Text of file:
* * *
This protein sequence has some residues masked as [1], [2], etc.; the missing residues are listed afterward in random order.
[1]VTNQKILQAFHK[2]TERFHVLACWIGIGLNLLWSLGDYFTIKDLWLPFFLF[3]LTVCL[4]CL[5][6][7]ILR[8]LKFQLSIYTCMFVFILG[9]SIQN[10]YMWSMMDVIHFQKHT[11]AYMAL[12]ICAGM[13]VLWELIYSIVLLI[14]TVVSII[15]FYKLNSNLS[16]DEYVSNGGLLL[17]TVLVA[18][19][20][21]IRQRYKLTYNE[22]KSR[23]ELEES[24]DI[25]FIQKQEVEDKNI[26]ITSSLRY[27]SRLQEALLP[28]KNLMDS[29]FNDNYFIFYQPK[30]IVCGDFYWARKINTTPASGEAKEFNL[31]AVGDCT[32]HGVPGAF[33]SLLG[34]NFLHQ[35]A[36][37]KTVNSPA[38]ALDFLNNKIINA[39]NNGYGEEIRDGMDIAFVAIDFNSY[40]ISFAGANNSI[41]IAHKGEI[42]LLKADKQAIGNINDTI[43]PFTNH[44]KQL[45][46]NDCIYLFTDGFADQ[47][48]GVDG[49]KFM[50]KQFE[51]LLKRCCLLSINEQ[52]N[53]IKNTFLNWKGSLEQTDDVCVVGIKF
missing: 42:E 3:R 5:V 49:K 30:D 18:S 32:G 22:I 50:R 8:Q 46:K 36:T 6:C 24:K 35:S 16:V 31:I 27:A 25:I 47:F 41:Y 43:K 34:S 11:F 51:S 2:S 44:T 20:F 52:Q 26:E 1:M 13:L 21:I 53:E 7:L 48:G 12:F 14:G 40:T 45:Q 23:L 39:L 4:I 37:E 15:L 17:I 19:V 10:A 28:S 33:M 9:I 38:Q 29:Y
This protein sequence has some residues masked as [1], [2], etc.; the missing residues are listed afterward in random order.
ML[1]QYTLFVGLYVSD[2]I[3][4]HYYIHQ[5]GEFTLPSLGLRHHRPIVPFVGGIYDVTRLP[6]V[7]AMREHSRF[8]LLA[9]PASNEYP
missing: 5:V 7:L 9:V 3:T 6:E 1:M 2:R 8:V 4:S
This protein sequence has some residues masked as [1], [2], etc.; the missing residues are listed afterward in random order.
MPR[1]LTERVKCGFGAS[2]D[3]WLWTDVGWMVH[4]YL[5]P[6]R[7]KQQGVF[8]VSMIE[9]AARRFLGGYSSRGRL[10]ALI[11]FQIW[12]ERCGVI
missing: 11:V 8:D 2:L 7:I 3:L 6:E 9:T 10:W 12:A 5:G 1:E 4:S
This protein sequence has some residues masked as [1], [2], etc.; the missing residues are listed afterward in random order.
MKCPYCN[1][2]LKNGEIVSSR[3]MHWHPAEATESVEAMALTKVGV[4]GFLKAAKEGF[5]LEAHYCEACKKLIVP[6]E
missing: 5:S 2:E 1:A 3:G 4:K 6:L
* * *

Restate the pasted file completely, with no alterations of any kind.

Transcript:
This protein sequence has some residues masked as [1], [2], etc.; the missing residues are listed afterward in random order.
[1]VTNQKILQAFHK[2]TERFHVLACWIGIGLNLLWSLGDYFTIKDLWLPFFLF[3]LTVCL[4]CL[5][6][7]ILR[8]LKFQLSIYTCMFVFILG[9]SIQN[10]YMWSMMDVIHFQKHT[11]AYMAL[12]ICAGM[13]VLWELIYSIVLLI[14]TVVSII[15]FYKLNSNLS[16]DEYVSNGGLLL[17]TVLVA[18][19][20][21]IRQRYKLTYNE[22]KSR[23]ELEES[24]DI[25]FIQKQEVEDKNI[26]ITSSLRY[27]SRLQEALLP[28]KNLMDS[29]FNDNYFIFYQPK[30]IVCGDFYWARKINTTPASGEAKEFNL[31]AVGDCT[32]HGVPGAF[33]SLLG[34]NFLHQ[35]A[36][37]KTVNSPA[38]ALDFLNNKIINA[39]NNGYGEEIRDGMDIAFVAIDFNSY[40]ISFAGANNSI[41]IAHKGEI[42]LLKADKQAIGNINDTI[43]PFTNH[44]KQL[45][46]NDCIYLFTDGFADQ[47][48]GVDG[49]KFM[50]KQFE[51]LLKRCCLLSINEQ[52]N[53]IKNTFLNWKGSLEQTDDVCVVGIKF
missing: 42:E 3:R 5:V 49:K 30:D 18:S 32:G 22:I 50:R 8:Q 46:K 36:T 6:C 24:K 35:S 16:V 31:I 27:A 25:I 47:F 41:Y 43:K 34:S 11:F 51:S 2:S 44:T 20:F 52:Q 26:E 1:M 13:L 21:I 53:E 7:L 48:G 12:F 14:G 40:T 45:Q 23:L 39:L 4:I 37:E 15:L 17:I 19:V 10:A 28:S 33:M 9:I 38:Q 29:Y
This protein sequence has some residues masked as [1], [2], etc.; the missing residues are listed afterward in random order.
ML[1]QYTLFVGLYVSD[2]I[3][4]HYYIHQ[5]GEFTLPSLGLRHHRPIVPFVGGIYDVTRLP[6]V[7]AMREHSRF[8]LLA[9]PASNEYP
missing: 5:V 7:L 9:V 3:T 6:E 1:M 2:R 8:V 4:S
This protein sequence has some residues masked as [1], [2], etc.; the missing residues are listed afterward in random order.
MPR[1]LTERVKCGFGAS[2]D[3]WLWTDVGWMVH[4]YL[5]P[6]R[7]KQQGVF[8]VSMIE[9]AARRFLGGYSSRGRL[10]ALI[11]FQIW[12]ERCGVI
missing: 11:V 8:D 2:L 7:I 3:L 6:E 9:T 10:W 12:A 5:G 1:E 4:S
This protein sequence has some residues masked as [1], [2], etc.; the missing residues are listed afterward in random order.
MKCPYCN[1][2]LKNGEIVSSR[3]MHWHPAEATESVEAMALTKVGV[4]GFLKAAKEGF[5]LEAHYCEACKKLIVP[6]E
missing: 5:S 2:E 1:A 3:G 4:K 6:L